Just how widely accepted has the business case for supply chain sustainability become? So much that as the practice matures, global corporations and environmental advocacy groups such as the Environmental Defense Fund — once at the opposite ends of the ideological spectrum — no longer seem like strange bedfellows.
The EDF and a host of other organizations are working closely with companies in a variety of industries to develop new tools for monitoring and measuring corporate sustainability performance. Companies have enjoyed a positive return on investment from initial green investments — including reduced fuel use, recycling, optimization of routing and energy-efficient lighting — and are poised to take those efforts a step further by extending them throughout the supply chain.
“Folks are starting to show a higher level of sophistication and demonstrate longer-term commitments to sustainability,” said Jason Mathers, manager of EDF’s Corporate Partnership Program. “Most importantly, they are demonstrating a willingness to collaborate across industry and with partners such as the EDF.”
Supply chain and freight transportation activities have a significant global footprint, and that footprint is only getting bigger. By 2020, 90.1 million tons of freight a day is expected to move throughout the U.S., up 70 percent from 2002. Globally, freight transportation and distribution systems account for more than 3 billion metric tons of carbon emissions a year, equal to more than 700 coal plants — or the combined pollution output of Canada, Germany, Japan and Mexico.
By 2035, emissions from freight in the U.S. are expected to rise 74 percent, and China is expected to increase its use of freight transportation fuels by 320 percent over the same period, according to the EDF.
The EDF, a Washington-based nonprofit environmental advocacy group, is comprised of scientists, economists, attorneys and other professionals. The group works closely with corporate partners to help them understand the environmental impact of supply chains and to adopt goals, metrics and practices that contribute to supply chain sustainability.
The adoption of performance-based metrics to reduce emissions per mile and improve container utilization rates, as well as using performance-based carrier scorecards is a priority for third-party logistics companies and their corporate partners. “Performance-focused goals are one of the things we really strive for in emphasizing the important role shippers have,” Mathers said.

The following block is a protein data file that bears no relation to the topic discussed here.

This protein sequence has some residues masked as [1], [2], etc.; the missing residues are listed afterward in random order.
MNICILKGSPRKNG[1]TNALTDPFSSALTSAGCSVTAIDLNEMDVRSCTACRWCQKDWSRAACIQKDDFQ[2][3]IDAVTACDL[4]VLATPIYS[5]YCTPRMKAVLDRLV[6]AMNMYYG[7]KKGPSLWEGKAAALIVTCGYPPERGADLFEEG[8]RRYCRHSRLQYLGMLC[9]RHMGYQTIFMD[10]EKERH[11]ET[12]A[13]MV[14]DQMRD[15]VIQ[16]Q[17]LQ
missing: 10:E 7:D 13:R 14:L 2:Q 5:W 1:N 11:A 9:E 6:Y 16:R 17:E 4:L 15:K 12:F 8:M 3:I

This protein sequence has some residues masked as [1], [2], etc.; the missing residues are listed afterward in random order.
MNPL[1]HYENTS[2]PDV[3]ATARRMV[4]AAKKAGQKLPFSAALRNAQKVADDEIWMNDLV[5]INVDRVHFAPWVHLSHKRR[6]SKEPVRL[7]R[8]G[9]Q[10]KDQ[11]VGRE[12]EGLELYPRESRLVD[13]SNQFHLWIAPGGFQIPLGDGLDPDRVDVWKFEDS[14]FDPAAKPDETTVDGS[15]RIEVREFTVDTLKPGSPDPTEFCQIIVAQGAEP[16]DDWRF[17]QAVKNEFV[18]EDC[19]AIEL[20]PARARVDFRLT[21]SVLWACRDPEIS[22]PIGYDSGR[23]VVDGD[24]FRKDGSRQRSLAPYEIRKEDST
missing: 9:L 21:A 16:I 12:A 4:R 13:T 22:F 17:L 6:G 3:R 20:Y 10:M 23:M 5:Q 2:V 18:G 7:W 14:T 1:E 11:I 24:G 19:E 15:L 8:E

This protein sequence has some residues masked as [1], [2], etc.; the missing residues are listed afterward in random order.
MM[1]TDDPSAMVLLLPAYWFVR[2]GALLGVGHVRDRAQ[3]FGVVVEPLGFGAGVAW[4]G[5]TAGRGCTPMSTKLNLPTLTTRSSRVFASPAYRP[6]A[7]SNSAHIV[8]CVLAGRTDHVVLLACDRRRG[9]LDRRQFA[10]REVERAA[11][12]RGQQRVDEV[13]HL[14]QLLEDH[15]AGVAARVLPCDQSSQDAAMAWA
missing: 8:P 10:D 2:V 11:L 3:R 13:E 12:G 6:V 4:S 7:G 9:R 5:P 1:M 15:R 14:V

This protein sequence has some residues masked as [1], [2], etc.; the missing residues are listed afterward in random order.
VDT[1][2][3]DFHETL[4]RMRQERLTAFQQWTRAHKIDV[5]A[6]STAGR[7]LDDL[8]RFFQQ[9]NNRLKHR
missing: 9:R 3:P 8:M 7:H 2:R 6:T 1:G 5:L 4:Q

Companies that took the lead in sustainable supply chain management by developing goals and metrics helped drive many of the innovations in equipment, technology and practices that are less harmful to the environment and add operational and cost efficiencies to freight transportation. These include reduction in idling times, auxiliary power units, reducing backhauls, optimized routing, retrofitted trailers, and tire inflation and driver programs to reduce fuel consumption.
Next-generation tools for driving supply chain sustainability, including hybrid vehicles, alternative fuels, truck electrification and diesel engines, and “green” ocean vessels and port and rail handling equipment are still too expensive to be deployed widely. But just as the earlier innovations came about through companies striving to meet sustainability mandates, development of the new tools will be spurred by ongoing commitments to specific carbon-reduction metrics and goals.
“By taking steps today to increase the carbon-efficiency of their logistics, companies can buy time for the new technologies, equipment and policies that ultimately are needed,” Mathers said.
Based on a study of corporate sustainability leaders, the EDF has developed five rules for cutting freight costs and emissions. Rule No. 1 is choosing the most carbon-efficient mode of transportation — planes emit 47 times more carbon than container ships, and trucks emit six times more than trains. Because ships obviously can’t handle all the cargo, the EDF recommends clearly differentiating freight that needs to be expedited from that that doesn’t. Other options include vendor-managed inventory and even moving final assembly closer to the client.
Other rules for building sustainable supply chains are collaboration with other shippers, including shared warehousing and backhauls; optimizing warehousing and distribution networks; maximizing container utilization; and increasing energy efficiency in distribution centers.
Distribution centers account for 11 percent of the carbon footprint of freight transportation. “Changes to HVAC, lighting, motor controls and refrigeration can be quick payback ways to save energy and emissions,” the EDF said.